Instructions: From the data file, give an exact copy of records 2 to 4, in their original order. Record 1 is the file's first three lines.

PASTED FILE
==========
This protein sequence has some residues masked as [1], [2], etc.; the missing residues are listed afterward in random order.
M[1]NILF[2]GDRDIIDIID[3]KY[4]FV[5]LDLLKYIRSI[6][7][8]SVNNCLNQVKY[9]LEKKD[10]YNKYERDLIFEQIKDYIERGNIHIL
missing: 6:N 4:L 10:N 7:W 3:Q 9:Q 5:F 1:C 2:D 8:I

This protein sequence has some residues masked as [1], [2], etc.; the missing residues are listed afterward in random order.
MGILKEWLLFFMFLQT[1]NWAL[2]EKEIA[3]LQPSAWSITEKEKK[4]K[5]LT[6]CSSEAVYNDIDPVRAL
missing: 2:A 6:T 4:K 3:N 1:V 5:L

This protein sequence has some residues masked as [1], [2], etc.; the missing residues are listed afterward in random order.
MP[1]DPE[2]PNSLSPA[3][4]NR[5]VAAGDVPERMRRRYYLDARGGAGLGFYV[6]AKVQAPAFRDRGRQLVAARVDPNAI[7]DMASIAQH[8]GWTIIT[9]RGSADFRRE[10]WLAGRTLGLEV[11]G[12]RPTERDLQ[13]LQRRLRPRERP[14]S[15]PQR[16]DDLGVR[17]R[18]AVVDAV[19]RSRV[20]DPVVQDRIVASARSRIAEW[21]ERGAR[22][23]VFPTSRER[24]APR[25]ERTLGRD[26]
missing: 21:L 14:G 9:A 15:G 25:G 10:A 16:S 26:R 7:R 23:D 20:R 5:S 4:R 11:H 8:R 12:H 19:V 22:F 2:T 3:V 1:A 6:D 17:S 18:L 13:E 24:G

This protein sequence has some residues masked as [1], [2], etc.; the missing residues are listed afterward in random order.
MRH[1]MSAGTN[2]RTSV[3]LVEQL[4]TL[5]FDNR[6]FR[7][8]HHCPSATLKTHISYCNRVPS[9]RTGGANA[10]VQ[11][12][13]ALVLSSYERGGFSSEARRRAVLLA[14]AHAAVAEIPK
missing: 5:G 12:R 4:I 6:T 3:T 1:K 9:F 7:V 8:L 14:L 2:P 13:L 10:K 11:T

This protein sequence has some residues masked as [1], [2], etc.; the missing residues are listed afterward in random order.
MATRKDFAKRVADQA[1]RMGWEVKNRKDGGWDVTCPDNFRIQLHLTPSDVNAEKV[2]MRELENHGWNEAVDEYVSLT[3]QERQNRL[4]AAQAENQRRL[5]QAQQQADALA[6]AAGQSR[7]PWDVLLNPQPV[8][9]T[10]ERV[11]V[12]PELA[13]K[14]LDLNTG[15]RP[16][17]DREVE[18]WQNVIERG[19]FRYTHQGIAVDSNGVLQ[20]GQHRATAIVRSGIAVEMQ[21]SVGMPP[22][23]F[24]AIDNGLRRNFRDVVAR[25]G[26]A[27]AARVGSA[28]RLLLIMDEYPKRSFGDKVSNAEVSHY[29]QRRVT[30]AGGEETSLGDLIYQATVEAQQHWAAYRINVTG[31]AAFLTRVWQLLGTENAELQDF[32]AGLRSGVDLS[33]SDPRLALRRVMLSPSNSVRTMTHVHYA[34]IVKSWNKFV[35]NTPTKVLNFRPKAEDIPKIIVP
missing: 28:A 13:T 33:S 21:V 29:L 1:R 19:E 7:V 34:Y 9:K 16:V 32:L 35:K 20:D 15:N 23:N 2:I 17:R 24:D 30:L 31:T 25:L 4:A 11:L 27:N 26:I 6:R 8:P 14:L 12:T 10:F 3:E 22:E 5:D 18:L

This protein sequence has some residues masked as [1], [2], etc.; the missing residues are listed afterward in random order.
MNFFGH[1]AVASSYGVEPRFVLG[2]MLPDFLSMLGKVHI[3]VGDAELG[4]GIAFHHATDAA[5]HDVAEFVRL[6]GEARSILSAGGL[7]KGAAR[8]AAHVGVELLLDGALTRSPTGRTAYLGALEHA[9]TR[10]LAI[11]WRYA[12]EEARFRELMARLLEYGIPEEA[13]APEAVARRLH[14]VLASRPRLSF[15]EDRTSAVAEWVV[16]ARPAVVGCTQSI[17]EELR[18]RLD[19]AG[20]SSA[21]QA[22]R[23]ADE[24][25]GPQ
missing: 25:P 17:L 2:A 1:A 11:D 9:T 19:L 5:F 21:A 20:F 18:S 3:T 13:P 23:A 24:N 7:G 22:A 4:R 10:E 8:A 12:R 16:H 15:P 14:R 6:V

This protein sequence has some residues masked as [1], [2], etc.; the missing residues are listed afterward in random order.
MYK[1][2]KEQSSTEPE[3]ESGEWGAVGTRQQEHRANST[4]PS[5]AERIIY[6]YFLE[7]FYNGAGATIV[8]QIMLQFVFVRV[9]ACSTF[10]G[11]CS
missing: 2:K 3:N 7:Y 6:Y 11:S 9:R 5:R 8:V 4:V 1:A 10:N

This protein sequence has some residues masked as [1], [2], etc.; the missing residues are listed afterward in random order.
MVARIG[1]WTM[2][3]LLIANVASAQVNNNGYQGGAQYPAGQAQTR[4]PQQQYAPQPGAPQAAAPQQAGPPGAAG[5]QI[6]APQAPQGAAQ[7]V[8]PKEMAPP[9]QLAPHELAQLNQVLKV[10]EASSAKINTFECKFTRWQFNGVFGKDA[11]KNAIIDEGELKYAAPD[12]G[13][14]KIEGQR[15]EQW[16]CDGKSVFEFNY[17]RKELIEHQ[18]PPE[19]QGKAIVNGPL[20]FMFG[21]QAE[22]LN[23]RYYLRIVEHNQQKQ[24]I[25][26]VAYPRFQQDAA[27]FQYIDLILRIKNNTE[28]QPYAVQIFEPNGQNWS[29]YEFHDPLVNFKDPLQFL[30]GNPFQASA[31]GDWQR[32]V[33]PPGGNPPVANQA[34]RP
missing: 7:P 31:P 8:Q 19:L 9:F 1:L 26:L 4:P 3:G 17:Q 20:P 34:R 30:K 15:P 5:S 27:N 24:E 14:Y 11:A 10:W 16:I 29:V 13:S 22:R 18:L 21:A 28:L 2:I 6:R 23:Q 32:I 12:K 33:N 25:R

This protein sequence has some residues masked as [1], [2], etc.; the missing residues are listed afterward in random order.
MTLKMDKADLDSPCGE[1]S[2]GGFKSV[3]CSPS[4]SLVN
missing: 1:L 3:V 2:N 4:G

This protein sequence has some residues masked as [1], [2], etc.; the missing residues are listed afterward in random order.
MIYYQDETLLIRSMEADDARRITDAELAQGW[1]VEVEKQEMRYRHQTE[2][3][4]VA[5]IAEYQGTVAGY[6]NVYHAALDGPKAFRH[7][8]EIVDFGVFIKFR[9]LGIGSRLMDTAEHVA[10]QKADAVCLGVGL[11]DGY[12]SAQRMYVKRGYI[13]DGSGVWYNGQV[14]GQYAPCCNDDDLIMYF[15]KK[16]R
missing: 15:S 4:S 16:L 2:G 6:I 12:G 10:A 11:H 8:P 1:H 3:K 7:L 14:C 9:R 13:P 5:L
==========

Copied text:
This protein sequence has some residues masked as [1], [2], etc.; the missing residues are listed afterward in random order.
MGILKEWLLFFMFLQT[1]NWAL[2]EKEIA[3]LQPSAWSITEKEKK[4]K[5]LT[6]CSSEAVYNDIDPVRAL
missing: 2:A 6:T 4:K 3:N 1:V 5:L

This protein sequence has some residues masked as [1], [2], etc.; the missing residues are listed afterward in random order.
MP[1]DPE[2]PNSLSPA[3][4]NR[5]VAAGDVPERMRRRYYLDARGGAGLGFYV[6]AKVQAPAFRDRGRQLVAARVDPNAI[7]DMASIAQH[8]GWTIIT[9]RGSADFRRE[10]WLAGRTLGLEV[11]G[12]RPTERDLQ[13]LQRRLRPRERP[14]S[15]PQR[16]DDLGVR[17]R[18]AVVDAV[19]RSRV[20]DPVVQDRIVASARSRIAEW[21]ERGAR[22][23]VFPTSRER[24]APR[25]ERTLGRD[26]
missing: 21:L 14:G 9:A 15:G 25:G 10:A 16:S 26:R 7:R 23:D 20:R 5:S 4:R 11:H 8:R 12:H 19:V 22:F 2:T 3:V 1:A 6:D 17:S 18:L 13:E 24:G

This protein sequence has some residues masked as [1], [2], etc.; the missing residues are listed afterward in random order.
MRH[1]MSAGTN[2]RTSV[3]LVEQL[4]TL[5]FDNR[6]FR[7][8]HHCPSATLKTHISYCNRVPS[9]RTGGANA[10]VQ[11][12][13]ALVLSSYERGGFSSEARRRAVLLA[14]AHAAVAEIPK
missing: 5:G 12:R 4:I 6:T 3:T 1:K 9:F 7:V 8:L 14:L 2:P 13:L 10:K 11:T